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Intel (NASDAQ:INTC) has been making efforts to float a virtual TV service that could use facial recognition technology to improve the targeting of TV advertising.
First, a look at what the Intel offering really is: according to an article in the Wall Street Journal the company is developing an Internet-based television service, a so-called “virtual cable operator,” that would offer U.S. TV channels nationwide in a bundle similar to subscriptions sold by cable and satellite-TV operators, and viewed via a set-top box developed by Intel.
Unfortunately, according to a report by Reuters, Intel has come up against a major road block – content. Intel wants to keep costs down by streaming fewer channels targeted at a larger number of viewers. However, the large studios and media providers that control the production and distribution of content are not playing ball. They fear that Intel’s model would lead to unbundling of the content and enable Intel to offer it at a discount to what their cable and satellite customers pay.
This reluctance has led Intel to appoint some media heavyweights to negotiate and conclude these all-important deals that could enable the service to take off. These include Erik Huggers as head of Intel Media, who handled Microsoft’s media before moving on to the BBC. Garth Ancier, adviser, was recently president for BBC Worldwide America. Entertainment lawyer Ken Ziffren and former MTV executive Nicole Browning are also on board as consultants.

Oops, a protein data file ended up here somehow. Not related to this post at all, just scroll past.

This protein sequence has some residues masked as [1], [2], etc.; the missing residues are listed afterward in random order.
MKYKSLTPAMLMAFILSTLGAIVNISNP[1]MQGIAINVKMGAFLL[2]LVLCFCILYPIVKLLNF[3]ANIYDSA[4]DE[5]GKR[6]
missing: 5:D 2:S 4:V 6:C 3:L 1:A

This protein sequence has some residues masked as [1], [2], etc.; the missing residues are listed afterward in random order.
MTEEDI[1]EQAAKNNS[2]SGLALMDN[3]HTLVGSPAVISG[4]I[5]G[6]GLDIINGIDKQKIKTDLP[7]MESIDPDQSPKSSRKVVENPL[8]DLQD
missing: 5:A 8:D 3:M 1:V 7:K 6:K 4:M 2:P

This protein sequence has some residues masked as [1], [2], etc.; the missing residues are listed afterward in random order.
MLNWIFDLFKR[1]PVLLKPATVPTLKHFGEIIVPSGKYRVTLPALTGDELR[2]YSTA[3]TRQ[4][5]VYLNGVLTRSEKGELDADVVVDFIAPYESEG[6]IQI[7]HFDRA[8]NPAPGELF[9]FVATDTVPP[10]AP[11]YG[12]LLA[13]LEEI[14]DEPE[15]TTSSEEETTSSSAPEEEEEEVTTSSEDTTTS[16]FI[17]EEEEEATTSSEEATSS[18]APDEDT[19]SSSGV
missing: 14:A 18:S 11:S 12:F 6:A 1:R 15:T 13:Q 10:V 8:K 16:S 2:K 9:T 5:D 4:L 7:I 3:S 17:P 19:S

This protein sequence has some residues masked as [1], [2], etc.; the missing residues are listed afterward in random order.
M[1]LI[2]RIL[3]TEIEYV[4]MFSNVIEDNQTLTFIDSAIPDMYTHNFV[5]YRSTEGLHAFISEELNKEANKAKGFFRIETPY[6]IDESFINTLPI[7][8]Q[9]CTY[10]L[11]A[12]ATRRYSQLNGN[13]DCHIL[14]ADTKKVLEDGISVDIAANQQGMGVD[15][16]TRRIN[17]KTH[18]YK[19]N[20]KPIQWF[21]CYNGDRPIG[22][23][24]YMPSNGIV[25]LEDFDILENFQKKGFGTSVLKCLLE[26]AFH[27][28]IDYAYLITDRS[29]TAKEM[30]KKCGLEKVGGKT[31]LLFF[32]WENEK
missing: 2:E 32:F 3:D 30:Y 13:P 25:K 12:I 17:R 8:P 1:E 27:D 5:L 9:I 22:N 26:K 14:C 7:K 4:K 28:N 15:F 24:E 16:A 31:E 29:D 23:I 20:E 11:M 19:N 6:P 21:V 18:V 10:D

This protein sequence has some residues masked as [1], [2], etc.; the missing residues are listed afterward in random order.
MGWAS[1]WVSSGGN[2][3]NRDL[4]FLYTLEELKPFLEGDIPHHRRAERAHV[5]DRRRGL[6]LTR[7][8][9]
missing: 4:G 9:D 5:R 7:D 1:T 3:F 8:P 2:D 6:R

Intel needs to make the proposed service a success and thereby secure an entry into the country’s living rooms and onto devices other than PCs, such as set-top boxes, smartphones and tablets. The facial recognition technology could be a game-changer in the way TV user statistics are collected – the current antiquated system operated by Nielsen has long been questioned given the scope for digital collection of data. Intel is seeking to join Apple (NASDAQ:AAPL) and Google (NASDAQ:GOOG) who are jostling to get into the huge entertainment industry and change its dynamics with innovative and user-friendly offerings that are also cost-competitive.
But this is the logjam – content providers don’t need to offer their stuff at a discount, whereas Intel won’t pay a premium. “They’d love a better deal but they won’t get one,” said Needham & Co analyst Laura Martin of Intel. “The industry has always worked on volume discounts.”
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